I should point out right now that Sun Tzu, a man who strenuously preached the importance of benevolence and sincerity in a commander’s personal dealings – not only with his peers and his sovereign, but spies and others in uniquely vulnerable positions where trust is a greater commodity than money – in no way supported deception as a way of life in general. He supported the use of deception in war. This is a critical distinction.
Sun Tzu continued,
“Hold out baits to entice the enemy. Feign disorder, and crush him.”
Why feign disorder? Feigning disorder works because of a simple, time-honored principle: if you look like a sucker, someone is going to try and “sucker punch” you. This is also true in martial arts. A skilled martial artist who deliberately puts up a false front, pretending to be “slow” – mentally as well as physically – and to be quiet and passive, can lure an aggressive, careless opponent into making a first move in a careless manner that leads to a thorough beating. Such things have been known to happen. This reaction – seeing weakness, and pouncing on it – is deeply ingrained “alpha male” behavior.
If the opponent attempts to exploit a false opening, it is he who becomes exposed.
“If he is secure at all points, be prepared for him. If he is superior in strength, evade him.”
Against an opponent who is secure in defense, the best strategy may well be to await the opponent’s attack. When the opponent leaves his secure position to do battle, he may then be assaulted. However, if the opponent is superior in strength to you, you are not obligated to do him any favors and fight him on terms favorable to him; indeed, much of Sun Tzu’s strategy is devoted to not fighting on terms favorable to the enemy, but to fight on terms favorable to you. Thus, an enemy superior in strength can be evaded.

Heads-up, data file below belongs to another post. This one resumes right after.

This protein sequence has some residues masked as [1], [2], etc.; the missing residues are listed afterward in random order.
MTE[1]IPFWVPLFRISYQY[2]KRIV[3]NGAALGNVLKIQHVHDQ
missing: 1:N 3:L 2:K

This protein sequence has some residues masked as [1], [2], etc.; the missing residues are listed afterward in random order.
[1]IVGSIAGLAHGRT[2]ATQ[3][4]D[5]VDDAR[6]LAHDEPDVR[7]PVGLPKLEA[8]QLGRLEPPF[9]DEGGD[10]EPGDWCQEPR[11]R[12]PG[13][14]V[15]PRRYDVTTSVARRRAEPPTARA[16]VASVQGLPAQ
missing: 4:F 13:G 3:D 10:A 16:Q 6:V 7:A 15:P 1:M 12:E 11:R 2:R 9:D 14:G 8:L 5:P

As we can see, Sun Tzu constantly sees delivering value to his stakeholders as the objective of his strategy. SunT zu does not seek fame or fortune via courage that brings battlefield defeat. Every thought and every action is devoted to fighting war in the most efficient, effective manner possible, seeking to bring it to an end as quicky as possible.
“If your opponent is of choleric temper, seek to irritate him. Pretend to be weak, that he may grow arrogant.”
Another deeply ingrained alpha male behavior is to take advantage of the weak. If an opponent is weak, he may be treated lightly and with arrogance. Like a cat playing with a mouse, the man in a position of advantage may seek to not only defeat his opponent, but to thoroughly humiliate his enemy in every respect. This search for a more satisfying victory leads directly to carelessness.
Humans naturally do a sort of triage when dealing with threats. If one opponent seems to be weak, that opponent is left aside while the measures are taken against the stronger opponent. (This is a strategy made famous on the reality television series “Survivor.”) When the only opponent on a field of battle seems weak, the tendency of an already prideful man is to boast, “I have no enemy here! I am peerless! This foe is no match of mine! I can defeat him any time I wish!”